The bond battle at the Cook County Board features President Todd Stroger claiming he can save taxpayer dollars by refinancing several billion dollars of existing debt and that he needs a few hundred million additional in bond sales to pay for obligations the board has already approved. But the opposition says it is dead wrong to float a giant bond issue now with Wall Street in chaos and to give Stroger power over so many dollars without enough checks and balances, especially after that giant sales tax increase earlier this year.
"I think it is unprecedented. It's fiscal abuse. It is adding debt burden of the county and taxpayers at a very unstable economic time," said Commissioner Forrest Claypool, (D) Chicago.
"This is a very risky situation. This board is giving away its authority to have oversight on what will be the most significant financial transaction in the history of the county," said Larry Suffredin, (D) Chicago.
The opposition bloc on the Cook County Board claims it is wrong in every possible way for president Todd Stroger to float a $3.8 billion bond issue without giving them enough details about who is handling the transactions, enough controls over how the money is spent, and enough oversight, especially after Stroger's allies on the board more than doubled the county's sales tax earlier this year to raise more than $400 million.
"This could not happen at a more damaging or worse time," said Tony Peraica (R) River Forest.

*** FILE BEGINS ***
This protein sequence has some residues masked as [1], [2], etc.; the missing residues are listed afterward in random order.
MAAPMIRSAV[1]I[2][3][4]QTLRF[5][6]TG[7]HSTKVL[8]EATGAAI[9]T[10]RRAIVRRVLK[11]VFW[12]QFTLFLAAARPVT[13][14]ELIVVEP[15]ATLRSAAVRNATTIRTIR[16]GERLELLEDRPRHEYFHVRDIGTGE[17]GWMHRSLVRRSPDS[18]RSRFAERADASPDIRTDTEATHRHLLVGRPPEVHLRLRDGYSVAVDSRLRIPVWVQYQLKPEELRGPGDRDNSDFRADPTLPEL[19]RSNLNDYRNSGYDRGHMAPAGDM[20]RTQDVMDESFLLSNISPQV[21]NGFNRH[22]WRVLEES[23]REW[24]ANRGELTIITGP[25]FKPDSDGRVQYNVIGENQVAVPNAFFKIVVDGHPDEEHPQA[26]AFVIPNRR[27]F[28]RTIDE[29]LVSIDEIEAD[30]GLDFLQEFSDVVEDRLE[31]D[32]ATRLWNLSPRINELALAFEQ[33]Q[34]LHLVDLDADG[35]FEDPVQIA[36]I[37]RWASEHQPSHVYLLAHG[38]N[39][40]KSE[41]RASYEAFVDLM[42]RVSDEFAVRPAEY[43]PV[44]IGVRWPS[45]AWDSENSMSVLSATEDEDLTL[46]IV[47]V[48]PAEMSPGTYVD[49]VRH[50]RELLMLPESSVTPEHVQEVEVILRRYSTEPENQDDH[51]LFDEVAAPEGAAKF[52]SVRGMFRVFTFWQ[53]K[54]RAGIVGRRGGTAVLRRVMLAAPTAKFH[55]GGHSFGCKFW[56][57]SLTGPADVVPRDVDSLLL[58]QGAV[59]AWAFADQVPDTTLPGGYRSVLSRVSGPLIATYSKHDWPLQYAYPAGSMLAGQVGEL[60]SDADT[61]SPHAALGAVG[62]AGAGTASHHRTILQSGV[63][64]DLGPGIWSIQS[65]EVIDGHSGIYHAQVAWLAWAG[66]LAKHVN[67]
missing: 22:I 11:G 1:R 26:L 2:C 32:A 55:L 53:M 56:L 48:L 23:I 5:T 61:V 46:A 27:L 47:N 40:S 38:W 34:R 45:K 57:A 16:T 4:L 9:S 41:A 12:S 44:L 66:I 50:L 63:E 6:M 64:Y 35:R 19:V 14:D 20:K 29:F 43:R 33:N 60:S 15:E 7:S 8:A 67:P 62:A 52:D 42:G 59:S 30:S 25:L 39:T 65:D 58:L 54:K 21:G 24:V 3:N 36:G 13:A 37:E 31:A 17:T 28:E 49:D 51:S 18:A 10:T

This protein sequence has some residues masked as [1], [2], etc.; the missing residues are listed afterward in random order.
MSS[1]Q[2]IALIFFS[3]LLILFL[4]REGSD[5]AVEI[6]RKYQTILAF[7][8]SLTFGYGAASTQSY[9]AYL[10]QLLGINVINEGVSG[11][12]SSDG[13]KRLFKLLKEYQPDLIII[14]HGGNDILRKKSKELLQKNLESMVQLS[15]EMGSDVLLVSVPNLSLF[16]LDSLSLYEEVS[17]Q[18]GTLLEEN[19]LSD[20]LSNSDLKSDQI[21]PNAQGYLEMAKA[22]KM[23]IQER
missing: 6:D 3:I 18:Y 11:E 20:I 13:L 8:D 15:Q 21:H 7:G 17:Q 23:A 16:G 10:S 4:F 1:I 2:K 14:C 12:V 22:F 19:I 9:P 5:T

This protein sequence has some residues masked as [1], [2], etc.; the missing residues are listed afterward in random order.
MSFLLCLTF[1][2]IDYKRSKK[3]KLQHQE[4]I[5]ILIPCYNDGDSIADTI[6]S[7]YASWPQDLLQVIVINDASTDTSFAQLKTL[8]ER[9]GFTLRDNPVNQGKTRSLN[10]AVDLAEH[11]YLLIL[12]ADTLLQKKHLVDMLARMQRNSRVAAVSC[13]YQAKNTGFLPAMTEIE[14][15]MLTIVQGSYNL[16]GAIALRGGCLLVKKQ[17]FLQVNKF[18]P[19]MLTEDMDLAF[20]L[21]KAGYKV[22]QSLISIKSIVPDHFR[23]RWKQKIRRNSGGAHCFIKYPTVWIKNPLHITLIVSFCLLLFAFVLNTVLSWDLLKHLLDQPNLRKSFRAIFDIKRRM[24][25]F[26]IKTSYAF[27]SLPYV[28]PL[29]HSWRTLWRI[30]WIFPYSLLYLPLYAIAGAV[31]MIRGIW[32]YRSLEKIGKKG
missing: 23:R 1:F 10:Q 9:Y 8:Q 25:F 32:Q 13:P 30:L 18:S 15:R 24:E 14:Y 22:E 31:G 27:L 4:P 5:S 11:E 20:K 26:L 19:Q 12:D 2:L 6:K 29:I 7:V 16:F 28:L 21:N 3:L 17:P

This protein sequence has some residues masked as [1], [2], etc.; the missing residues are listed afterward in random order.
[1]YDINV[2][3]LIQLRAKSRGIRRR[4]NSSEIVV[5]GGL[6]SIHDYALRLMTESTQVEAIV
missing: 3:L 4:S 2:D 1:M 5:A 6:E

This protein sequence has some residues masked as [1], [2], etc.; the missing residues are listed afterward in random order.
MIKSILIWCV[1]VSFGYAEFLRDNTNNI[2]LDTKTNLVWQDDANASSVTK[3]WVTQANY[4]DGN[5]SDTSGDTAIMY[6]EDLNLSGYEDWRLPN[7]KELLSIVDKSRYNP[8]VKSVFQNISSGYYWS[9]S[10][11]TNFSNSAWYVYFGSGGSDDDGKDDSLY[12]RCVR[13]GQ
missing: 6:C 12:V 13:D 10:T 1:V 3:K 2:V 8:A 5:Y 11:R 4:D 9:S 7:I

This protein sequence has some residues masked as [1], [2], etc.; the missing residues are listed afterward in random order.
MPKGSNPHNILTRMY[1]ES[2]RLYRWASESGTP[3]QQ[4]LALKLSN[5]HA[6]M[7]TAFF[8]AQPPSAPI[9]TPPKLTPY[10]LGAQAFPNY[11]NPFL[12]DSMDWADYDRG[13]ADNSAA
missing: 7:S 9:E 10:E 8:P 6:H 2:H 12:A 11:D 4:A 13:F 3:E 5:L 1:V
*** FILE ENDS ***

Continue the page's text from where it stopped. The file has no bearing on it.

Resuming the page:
The opposition is also questioning the very idea of a giant bond deal at a time when some of the country's largest financial institutions are going under and wall street is in chaos.
"Folks, things are going to get worse and when they get worse and the markets crash in such a manner, so do the sources of our county's income," said Michael Quigley, (D) Chicago.
"Speaking of fiscal prudence, we must as a board take politics out of this," said Donna Dunnings, Chief Financial Officer.
But Stroger and his allies say the bond deal is necessary to repair county facilities like the jails and the hospitals, pay into the pension funds, settle lawsuits, cover operating shortages, and refinance the county's existing debt at lower interest rates, which will actually save the taxpayers some money.
"These are common practices of government entities and allow us to address other expenses. The Cook County Board of Commissioners has already approved these obligations and has a responsibility to fund these expenditures." said Todd Stroger, Cook County Board President.
The meeting lasted more than five hours and before the showdown vote, which turned out 12-4 in favor of the bond deal, Stroger and his allies made two major concessions to make the process more transparent and give the board more control over where the money goes.
The concessions weren't enough to satisfy the opposition bloc. They still voted no. But it was enough to win over enough undecided commissioners to get the deal approved.